The best meal we had was in LES DEUX COURONNES in one of our neighbouring hotels, an all you can eat French buffet. It is a carvery themed around King Francis I’s favourite meats around the fire in the Camp du Drap d’Or, but as vegetarians my daughter and I were really happy – the salad bar had globe artichokes which I found seriously impressive, the vegetable accompaniements were so tasty we forgot to ask for the vegetarian option – you may need to do this is a few places as they aren’t always obvious.
The puddings though were incredible, a huge stack of macaroons a tree of strawberries which were the best I have ever tasted, and a cheese board – it all just blew us away. French bread and red wine put us straight into holiday mode too.
Lunch on the park was super impressive at self-service Renaissance themed restaurant, La Mijoterie du Roy Henry. This is where Madame Bevan’s GSCE French ‘Es que vous aves quelque chose de vegetarian?’ came in super handy, the veggie main options aren’t self service.
Huge brownie points here for avoiding plastic by using gorgeous enamel and glass pots on large wooden platters and for truly hacking self service high quality food – you fill your platter with bowls from a choice of starters, mains and desserts. There are also kids’ meals. An expresso each in a proper solid pottery cup and we were ready for action once more.
Le Bistrot looked amazingly like a Parisian French Bistro from the Belle Epoque, the staff were beautifully dressed, greeted us with accordion playing and the warmest welcome – the service was excellent and it is lovely to have table service at a theme park. I thought it would be like Cafe Rouge, but the food wasn’t quite as write home about-able, especially for veggies. Still I really loved this 1900s area of the park and the French pastries, sweets and cakes to buy are a delicious afternoon pick me up.
We breakfasted at L’ECUYER TRANCHANT, the medieval kitchen, in La Citadelle both mornings, self service gives you bags of choice and is great when you are running late.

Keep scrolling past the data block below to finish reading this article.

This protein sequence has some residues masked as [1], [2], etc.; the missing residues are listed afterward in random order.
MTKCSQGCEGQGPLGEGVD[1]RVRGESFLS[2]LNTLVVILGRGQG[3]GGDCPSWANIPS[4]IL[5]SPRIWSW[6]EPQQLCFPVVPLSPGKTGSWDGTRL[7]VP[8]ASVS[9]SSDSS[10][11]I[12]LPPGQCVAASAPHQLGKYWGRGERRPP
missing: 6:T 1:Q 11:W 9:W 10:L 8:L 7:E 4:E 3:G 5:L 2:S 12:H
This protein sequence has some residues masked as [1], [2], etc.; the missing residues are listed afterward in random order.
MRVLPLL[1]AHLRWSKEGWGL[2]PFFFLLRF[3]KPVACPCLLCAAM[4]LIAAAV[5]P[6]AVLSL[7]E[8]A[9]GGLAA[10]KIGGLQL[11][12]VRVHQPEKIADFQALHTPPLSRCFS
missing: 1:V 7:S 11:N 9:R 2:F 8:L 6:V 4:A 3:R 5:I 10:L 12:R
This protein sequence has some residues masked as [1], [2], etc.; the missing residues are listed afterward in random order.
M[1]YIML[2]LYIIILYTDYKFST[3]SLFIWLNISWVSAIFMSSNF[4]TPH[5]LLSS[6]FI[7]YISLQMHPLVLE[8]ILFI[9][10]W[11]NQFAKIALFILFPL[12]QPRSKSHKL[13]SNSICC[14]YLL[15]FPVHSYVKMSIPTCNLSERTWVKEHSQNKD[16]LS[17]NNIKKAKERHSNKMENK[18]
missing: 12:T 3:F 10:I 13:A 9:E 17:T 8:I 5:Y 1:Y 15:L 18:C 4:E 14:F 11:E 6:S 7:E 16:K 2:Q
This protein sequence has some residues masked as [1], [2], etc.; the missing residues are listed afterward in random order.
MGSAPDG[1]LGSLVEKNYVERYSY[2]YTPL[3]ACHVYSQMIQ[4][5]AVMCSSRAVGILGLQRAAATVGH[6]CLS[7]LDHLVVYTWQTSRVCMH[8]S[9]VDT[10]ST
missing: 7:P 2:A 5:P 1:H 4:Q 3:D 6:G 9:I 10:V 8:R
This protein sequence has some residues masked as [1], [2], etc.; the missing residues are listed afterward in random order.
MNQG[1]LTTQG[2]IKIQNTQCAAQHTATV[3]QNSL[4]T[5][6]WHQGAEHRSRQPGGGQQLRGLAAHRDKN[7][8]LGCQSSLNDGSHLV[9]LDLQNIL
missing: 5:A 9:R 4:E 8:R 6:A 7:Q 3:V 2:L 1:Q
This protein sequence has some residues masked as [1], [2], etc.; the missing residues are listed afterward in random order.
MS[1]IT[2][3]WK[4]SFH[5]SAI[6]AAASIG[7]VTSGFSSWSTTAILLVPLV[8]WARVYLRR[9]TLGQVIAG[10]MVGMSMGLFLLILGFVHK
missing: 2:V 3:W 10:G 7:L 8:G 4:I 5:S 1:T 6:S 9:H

Eyes can be bigger than bellies in these settings, in the time it took me to find the tea bags, our youngest managed to mistake a gigantic serving platter on the buffet for a plate and completely filled it with croissants and nutella pancakes. But then I saw two French boys loading up croissants straight onto a tray, I bit into fresh French bread and cheese, and decided to relax the rules a little myself too!
Our Verdict on Puy Du Fou
We had a great time, loved the leafy, green calm setting, staying in a castle was awesome and the food was just beautiful. We thought a theme park with shows was brilliant fun, even the adrenalin junkies!
We couldn’t believe how each show would top the one before it. It was such a wonderful treat to see so much live performance each day and the effects and stunts were just out of this world. I would love to go back again and see the evening show with a cast of thousands of local volunteers.
A unique concept beautifully executed and a fascinating and fun way to spend time together as a family.
Watch the video or the slideshow of all the photos we couldn’t fit in here…
Top tips for Puy Du Fou
Download the app, it’s great for planning your day, finding places and for listening to live translations of the shows in English. Don’t forget enough devices and headphones (and iPhone jacks) for all the family to comfortably share.
Spend some time the night before planning, then you can relax, enjoy the shows, experiences, villages, food and take in the surroundings which are really pretty.
Aim to eat lunch early or late, 11.45 or 1.30pm are good times to beat the rush.
Bring or buy a poncho! The Vendee region has what is known as a maritime climate, no dry season, rain speed throughout the year, we’re talking light showers rather than all day rain, but it threw us a little at first to go from gorgeous sun to showers and back! Check the forecast and make the most of indoor shows to dodge any showers.
The Emotion pass allows you to arrive ten minutes before and miss queuing. It could be handy if you only have a day and/or want the best seats but on the whole it doesn’t make as much difference as a fast track ride pass in a theme park, we were generally arriving alongside non pass holders and rather the rushing, it is nice to arrive a little early, take your seats, set your translation app and soak up the atmosphere.
Need to Know
Puy du Fou offers a 2-night B&B family stay (4 sharing) at one of the five themed on-site hotels from €640, including 2 days’ entry to the Park. Day passes only start at €36/€26 (adult/child); Emotion fast track passes €15pp per day. Open now until 3 November 2019. Further information from Puy du Fou, www.puydufou.com/en, +33 (0) 820 09 1010).
Photos – taken by me, Penny Alexander, except for Le Dernier Panache and Mousquetaire de Richelieu both supplied by Puy Du Fou.